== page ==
Video

    Video Portrait of a Transgender Marriage: Husband and Wife Navigate New Roles

    As controversy continues in North Carolina over the use of public bathrooms by transgender individuals, personal struggles with gender identity that were once secret are now coming to light. VOA’s Tina Trinh explored the ramifications for one couple as part of trans.formation, a series of stories on transgender issues.
    Video

    Video Amerikan Hero Flips Stereotype of Middle Eastern Character

    An Iranian American comedian is hoping to connect with American audiences through a film that inverts some of Hollywood's stereotypes about Middle Eastern characters. Sama Dizayee reports.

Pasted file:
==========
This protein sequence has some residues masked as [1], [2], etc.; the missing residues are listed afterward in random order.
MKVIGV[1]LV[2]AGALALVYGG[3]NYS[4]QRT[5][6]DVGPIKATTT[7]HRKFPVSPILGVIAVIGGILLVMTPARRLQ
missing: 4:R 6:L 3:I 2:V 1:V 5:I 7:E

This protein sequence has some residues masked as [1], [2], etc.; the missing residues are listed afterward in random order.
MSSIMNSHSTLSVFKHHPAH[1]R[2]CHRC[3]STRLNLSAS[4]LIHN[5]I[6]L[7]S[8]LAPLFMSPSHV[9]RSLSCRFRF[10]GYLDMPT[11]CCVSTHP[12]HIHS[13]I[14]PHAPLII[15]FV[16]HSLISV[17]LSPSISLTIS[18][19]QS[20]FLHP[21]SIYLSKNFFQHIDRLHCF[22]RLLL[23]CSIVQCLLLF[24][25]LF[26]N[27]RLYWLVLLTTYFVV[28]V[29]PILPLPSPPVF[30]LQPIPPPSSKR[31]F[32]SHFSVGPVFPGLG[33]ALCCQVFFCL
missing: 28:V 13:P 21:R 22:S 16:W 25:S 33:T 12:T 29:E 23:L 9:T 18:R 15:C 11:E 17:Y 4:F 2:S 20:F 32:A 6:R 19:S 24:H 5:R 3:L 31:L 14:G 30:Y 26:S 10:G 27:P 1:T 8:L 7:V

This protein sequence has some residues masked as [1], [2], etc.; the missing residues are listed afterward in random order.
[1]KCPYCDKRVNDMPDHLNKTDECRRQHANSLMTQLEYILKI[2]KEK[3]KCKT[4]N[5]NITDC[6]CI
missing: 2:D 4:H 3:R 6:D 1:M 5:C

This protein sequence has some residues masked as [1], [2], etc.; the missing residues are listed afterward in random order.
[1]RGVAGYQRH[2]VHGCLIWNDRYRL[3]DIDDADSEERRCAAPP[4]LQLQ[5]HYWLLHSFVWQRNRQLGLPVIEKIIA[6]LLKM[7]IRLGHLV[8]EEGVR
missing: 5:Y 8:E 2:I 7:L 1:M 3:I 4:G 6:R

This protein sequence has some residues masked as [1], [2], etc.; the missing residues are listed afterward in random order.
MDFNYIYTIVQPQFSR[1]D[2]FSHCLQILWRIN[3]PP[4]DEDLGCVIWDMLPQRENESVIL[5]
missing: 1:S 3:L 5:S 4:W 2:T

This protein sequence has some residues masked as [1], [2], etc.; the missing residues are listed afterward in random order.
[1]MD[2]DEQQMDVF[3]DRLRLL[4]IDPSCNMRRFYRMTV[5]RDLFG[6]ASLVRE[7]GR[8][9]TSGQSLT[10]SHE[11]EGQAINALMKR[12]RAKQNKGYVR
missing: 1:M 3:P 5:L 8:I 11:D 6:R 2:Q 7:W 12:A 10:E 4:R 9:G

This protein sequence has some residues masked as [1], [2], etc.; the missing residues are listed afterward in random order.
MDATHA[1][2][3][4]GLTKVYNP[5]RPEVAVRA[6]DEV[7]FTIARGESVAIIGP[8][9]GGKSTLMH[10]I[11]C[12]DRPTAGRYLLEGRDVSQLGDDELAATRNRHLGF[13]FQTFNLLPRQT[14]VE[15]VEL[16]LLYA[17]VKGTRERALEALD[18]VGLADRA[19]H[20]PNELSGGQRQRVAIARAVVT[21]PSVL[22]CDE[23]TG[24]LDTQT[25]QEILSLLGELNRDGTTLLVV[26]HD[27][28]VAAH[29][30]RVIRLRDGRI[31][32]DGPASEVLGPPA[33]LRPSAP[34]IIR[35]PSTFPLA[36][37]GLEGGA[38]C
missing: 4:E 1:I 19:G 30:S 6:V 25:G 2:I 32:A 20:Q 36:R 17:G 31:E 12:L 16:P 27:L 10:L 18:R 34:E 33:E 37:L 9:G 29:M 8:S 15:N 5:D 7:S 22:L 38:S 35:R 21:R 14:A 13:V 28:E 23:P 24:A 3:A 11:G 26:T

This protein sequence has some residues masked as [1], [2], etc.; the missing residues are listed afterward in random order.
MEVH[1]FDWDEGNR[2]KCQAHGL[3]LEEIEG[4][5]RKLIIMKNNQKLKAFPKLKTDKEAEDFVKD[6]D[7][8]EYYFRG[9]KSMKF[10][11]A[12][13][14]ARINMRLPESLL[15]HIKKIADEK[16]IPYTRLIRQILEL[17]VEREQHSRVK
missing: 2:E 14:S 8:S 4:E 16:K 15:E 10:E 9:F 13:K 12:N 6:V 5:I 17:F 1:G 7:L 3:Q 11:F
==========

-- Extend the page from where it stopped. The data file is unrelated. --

Video

    Video Budding Young Inventors Tackle City's Problems with 3-D Printing

    Every city has problems, and local officials and politicians are often frustrated by their inability to solve them. But surprising solutions can come from unexpected places. Students in Baltimore. Maryland, took up the challenge to solve problems they identified in their city, and came up with projects and products to make a difference. VOA's June Soh has more on a digital fabrication competition primarily focused on 3-D design and printing. Carol Pearson narrates.

    Special Report

    Adrift The Invisible African Diaspora